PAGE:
🔼The name Amana: Summary
- Permanent, A Confirmation
- From the verb אמן ('aman), to confirm or support.
🔼The name Amana in the Bible
It's not clear how often the graceful name Amana occurs in the Bible. It's mentioned for sure in the Song of Solomon, where the groom invites the bride to come down with him from Lebanon and down from the summit of Amana (Song of Solomon 4:8), and this would indicate, among other things, that Amana was a mountain in the Lebanon range.
Then, in 2 Kings 5:12, the Aramean general Naaman fumes at Elisha's messenger that the two rivers of Damascus are better than all the waters in Israel. Some ancient Hebrew manuscripts of the Bible name these two rivers Abanah and Pharpar, while others call the first Amana. Most translations follow the first reading, but some (for instance The Jewish Society Publication's Bible of 1917, or the German Luther Translation of 1545) have Amana. So it appears that Amana may also have been a river in Aram.
🔼Etymology of the name Amana
The name Amana comes from the verb אמן ('aman), meaning to confirm or support:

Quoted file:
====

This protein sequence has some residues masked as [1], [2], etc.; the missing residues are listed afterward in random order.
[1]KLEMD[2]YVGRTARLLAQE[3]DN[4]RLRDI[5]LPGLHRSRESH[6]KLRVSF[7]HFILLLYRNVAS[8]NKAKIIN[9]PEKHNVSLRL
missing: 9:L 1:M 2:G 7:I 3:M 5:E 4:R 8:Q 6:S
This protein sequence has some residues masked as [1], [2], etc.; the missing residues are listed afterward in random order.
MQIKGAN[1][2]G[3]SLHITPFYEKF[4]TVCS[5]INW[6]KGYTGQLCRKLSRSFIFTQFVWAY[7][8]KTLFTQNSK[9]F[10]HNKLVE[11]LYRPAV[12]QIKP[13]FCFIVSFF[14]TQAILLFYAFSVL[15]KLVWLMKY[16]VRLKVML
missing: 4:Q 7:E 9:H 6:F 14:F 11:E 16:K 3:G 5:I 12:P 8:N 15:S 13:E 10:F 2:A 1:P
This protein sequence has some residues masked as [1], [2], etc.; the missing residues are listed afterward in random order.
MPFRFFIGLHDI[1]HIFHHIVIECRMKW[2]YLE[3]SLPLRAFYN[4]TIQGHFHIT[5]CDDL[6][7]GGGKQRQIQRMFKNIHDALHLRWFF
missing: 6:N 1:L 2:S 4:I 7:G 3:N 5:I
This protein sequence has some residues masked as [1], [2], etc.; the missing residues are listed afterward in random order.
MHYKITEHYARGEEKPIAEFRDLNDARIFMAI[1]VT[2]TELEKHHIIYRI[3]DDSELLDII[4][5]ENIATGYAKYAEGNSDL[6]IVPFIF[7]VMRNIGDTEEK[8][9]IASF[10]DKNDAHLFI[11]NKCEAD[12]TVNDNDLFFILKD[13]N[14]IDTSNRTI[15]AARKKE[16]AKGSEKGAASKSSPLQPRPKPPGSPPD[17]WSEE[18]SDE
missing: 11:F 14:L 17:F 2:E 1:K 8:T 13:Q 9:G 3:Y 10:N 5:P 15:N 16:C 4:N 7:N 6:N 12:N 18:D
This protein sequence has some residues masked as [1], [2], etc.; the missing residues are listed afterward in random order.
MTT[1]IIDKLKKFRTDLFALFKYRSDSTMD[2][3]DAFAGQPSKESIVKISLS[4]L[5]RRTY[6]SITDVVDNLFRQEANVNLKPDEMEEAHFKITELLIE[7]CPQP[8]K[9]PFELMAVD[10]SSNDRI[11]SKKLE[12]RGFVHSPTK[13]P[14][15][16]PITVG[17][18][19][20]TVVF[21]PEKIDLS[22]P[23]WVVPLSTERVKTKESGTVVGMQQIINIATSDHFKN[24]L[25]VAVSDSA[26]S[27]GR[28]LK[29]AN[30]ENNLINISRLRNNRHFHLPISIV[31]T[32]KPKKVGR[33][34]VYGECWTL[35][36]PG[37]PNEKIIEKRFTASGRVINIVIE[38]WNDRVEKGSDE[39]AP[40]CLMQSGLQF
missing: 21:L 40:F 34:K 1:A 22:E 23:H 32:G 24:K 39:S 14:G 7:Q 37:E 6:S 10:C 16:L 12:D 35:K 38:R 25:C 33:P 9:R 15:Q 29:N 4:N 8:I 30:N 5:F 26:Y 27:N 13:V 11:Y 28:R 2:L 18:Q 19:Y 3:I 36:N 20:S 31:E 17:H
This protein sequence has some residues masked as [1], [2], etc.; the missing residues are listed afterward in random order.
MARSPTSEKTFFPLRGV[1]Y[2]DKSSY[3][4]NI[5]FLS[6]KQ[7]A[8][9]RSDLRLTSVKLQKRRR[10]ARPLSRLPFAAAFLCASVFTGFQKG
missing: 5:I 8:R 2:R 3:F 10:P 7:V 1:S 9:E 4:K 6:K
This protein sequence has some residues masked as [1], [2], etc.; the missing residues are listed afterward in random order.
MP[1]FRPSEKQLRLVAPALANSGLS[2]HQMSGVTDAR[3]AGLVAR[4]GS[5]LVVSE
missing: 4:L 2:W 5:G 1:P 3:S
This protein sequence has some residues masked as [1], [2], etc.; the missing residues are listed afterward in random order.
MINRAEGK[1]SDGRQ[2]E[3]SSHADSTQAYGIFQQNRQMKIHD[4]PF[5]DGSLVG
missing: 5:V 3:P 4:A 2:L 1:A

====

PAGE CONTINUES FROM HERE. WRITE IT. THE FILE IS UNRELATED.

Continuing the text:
The verb אמן ('aman) means to affirm or support. The familiar adverb אמן ('amen), its lesser known feminine version אמנה ('omna) and the plural variant אמנם ('umnam) mean verily or truly.
Noun אמן ('omen) means faithfulness and noun אמנה ('amana) means faith or support. Noun אמן ('omman) denotes a skilled or "true" worker. Noun אמן ('emun) means trusting or faithfulness. Noun אמונה ('emuna) means firmness, steadfastness or fidelity. And noun אמנה ('omna) means a bringing up or nourishment.
This name for a river is quite telling. In the Hebrew symbolic system, a "lying" river would be a dry river (Job 6:15, Jeremiah 15:18 — also see our article on the verb כזב (kazab), meaning to lie). A river by the name Amana is a river whose waters are sure (see Isaiah 33:16).
For a meaning of the name Amana, NOBSE Study Bible Name List reads Permanent, Jones' Dictionary of Old Testament Proper Names offers A Confirmation, and BDB Theological Dictionary proposes Constant.
BDB adds its signature question mark, probably to indicate that the etymology might be popular and not scientific. But no Hebrew poet would be deterred by this lack of scientific confirmation.